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Frequent flyer: All you need to know about codeshares

What are the benefits of codeshare agreements, and how can you avoid ending up on a different plane to the one you book?

Published 8 Apr 2019, 23:59 BST
Codeshares
A codeshare lets airlines offer flights to destinations they wouldn’t normally cover
Photograph by Getty

What is a codeshare?

A partnership between two or more airlines that enables an airline to have its code applied to a flight operated by another airline. This arrangement allows airlines to offer flights to destinations they wouldn’t ordinarily cover.

How does this benefit passengers?

At the booking stage, this means they don’t have to go hunting for obscure airlines that connect cities. But the main hassle-reducing factor is in the seamless connections it offers for single, cheaper bookings. If you book a flight to Canberra in Australia with Etihad, Etihad will get you as far as Melbourne. The Melbourne to Canberra leg will then be with codeshare partner Virgin Australia. But — crucially — your luggage will be transferred through to the final destination. And you’ll get Etihad frequent-flyer points for all the flight legs.

Are there other benefits?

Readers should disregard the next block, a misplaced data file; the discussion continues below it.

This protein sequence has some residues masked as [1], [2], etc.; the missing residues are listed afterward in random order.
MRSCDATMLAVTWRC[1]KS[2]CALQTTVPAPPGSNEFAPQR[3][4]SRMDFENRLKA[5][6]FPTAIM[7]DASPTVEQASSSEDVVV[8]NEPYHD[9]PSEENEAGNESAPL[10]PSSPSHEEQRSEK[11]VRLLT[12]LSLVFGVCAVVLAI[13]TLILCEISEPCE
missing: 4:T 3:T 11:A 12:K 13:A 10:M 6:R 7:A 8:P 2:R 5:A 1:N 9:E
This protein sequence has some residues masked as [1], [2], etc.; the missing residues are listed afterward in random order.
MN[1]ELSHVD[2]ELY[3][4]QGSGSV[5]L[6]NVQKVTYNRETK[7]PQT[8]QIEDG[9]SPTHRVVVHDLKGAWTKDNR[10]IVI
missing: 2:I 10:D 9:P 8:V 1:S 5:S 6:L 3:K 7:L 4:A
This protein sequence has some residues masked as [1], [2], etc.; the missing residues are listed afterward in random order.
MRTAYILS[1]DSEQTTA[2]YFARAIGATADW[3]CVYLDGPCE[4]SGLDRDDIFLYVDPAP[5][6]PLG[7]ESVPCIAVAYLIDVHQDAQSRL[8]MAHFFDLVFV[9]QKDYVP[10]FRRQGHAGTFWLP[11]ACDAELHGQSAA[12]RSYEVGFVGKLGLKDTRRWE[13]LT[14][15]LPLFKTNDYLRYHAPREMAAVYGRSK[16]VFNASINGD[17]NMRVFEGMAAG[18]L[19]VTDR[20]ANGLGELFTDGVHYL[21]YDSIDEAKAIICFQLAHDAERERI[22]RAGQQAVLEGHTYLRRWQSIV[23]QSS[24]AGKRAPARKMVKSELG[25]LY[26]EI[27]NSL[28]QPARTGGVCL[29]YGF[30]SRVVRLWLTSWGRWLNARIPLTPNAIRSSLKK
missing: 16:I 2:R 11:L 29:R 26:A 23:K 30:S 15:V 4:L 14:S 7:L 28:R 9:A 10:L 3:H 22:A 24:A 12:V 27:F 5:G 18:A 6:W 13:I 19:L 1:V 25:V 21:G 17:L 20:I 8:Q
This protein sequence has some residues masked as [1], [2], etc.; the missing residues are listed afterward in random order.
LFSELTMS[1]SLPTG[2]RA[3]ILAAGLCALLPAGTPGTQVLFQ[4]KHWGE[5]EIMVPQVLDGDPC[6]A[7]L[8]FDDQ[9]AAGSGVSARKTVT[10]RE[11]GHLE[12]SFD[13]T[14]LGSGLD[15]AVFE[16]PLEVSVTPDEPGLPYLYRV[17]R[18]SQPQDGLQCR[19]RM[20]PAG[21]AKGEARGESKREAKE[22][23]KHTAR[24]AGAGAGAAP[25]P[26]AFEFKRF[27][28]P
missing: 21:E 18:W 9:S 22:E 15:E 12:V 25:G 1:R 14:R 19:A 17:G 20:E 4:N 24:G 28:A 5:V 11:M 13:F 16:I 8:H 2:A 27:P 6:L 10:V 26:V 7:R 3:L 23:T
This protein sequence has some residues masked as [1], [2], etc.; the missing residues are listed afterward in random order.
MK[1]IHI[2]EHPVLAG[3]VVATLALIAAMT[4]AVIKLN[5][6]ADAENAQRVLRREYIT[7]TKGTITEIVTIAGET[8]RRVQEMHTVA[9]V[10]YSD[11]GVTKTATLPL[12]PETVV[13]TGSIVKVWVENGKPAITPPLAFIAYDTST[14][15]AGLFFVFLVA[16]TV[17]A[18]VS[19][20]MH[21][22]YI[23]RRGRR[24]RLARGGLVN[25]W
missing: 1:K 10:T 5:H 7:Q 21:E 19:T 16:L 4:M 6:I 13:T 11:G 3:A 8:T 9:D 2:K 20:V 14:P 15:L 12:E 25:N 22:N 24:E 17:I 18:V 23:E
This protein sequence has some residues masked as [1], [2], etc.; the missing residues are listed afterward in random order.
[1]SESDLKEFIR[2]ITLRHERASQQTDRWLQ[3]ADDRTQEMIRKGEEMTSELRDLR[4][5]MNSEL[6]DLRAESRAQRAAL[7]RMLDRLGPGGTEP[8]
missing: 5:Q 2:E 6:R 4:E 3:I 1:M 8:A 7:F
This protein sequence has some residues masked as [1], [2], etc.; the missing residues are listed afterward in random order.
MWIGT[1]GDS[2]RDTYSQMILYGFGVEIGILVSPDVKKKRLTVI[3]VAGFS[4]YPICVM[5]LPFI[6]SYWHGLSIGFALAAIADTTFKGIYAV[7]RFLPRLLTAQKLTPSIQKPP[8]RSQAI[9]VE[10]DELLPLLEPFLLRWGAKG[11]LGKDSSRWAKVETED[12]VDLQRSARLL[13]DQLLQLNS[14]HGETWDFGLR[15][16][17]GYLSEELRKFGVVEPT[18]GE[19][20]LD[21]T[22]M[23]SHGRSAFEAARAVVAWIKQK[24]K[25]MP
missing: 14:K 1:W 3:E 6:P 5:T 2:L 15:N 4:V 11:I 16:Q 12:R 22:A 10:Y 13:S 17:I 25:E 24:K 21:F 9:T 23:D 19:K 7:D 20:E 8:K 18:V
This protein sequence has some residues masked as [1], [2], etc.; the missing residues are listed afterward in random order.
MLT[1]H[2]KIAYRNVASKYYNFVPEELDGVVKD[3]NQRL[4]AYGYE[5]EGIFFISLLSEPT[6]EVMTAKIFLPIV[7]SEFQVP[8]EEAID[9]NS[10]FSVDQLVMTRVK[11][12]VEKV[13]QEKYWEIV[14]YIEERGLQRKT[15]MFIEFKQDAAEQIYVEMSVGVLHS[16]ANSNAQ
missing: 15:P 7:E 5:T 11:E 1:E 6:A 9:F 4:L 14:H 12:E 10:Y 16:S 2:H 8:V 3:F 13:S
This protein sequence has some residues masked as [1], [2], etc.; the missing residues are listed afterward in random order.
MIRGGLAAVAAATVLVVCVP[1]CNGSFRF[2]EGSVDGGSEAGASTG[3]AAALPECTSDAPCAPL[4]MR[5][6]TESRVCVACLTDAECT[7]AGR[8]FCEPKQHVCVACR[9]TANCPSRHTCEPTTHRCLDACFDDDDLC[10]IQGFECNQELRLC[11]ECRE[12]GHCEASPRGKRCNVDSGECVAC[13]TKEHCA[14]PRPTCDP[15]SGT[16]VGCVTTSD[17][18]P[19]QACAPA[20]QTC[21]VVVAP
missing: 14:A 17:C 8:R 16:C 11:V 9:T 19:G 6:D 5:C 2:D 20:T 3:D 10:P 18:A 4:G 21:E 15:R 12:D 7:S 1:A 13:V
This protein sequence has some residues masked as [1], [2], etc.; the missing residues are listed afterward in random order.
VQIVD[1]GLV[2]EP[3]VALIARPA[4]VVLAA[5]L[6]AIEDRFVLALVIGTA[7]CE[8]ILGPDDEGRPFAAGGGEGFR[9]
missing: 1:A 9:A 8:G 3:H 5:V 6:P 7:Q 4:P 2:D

It also means airlines can reduce costs due to shared sales offices and maintenance crews. These savings, by and large, are reflected in lower fares. The airlines also coordinate flight times — meaning shorter transfers — and allow passengers access to each others’ facilities such as airport lounges.

What are the downsides?

To put it charitably, sometimes the codeshare partner isn’t up to the standards of the airline you’re booking with.

OK. How do I know which airline I’ll be flying with?

When booking, the flight number will probably be with your airline — that’s the code being shared. But buried away somewhere nearby will be the words ‘operated by’. That phrase tells you which airline’s metal you’ll be flying on.

Which codeshare partner should I book with?

In the vast majority of instances, it won’t matter all that much — you may as well go for the one you’re most familiar with, or you’ve got a frequent flyer account with. However, sometimes there can be a bizarre price differential — and so it’s worth checking with both.

What are the main codeshares I should I be aware of?

Most are part of one of the three main alliance schemes. But some airlines aren’t part of these alliances. These include Virgin Atlantic (which codeshares with Air New Zealand, Singapore Airlines, Delta and Air China among others) and Emirates (which has 21 codeshare partners, including Alaska Airlines and Qantas).

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Published in the March 2019 issue of National Geographic Traveller (UK)

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